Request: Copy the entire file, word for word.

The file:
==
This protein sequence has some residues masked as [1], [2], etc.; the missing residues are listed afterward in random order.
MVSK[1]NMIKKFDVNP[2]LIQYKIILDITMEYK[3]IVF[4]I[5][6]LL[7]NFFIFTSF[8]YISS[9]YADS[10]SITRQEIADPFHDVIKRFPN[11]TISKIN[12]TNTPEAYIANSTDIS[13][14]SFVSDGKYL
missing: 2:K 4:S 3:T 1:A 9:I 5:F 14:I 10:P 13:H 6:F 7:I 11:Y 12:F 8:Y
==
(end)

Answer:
This protein sequence has some residues masked as [1], [2], etc.; the missing residues are listed afterward in random order.
MVSK[1]NMIKKFDVNP[2]LIQYKIILDITMEYK[3]IVF[4]I[5][6]LL[7]NFFIFTSF[8]YISS[9]YADS[10]SITRQEIADPFHDVIKRFPN[11]TISKIN[12]TNTPEAYIANSTDIS[13][14]SFVSDGKYL
missing: 2:K 4:S 3:T 1:A 9:I 5:F 14:I 10:P 13:H 6:F 7:I 11:Y 12:F 8:Y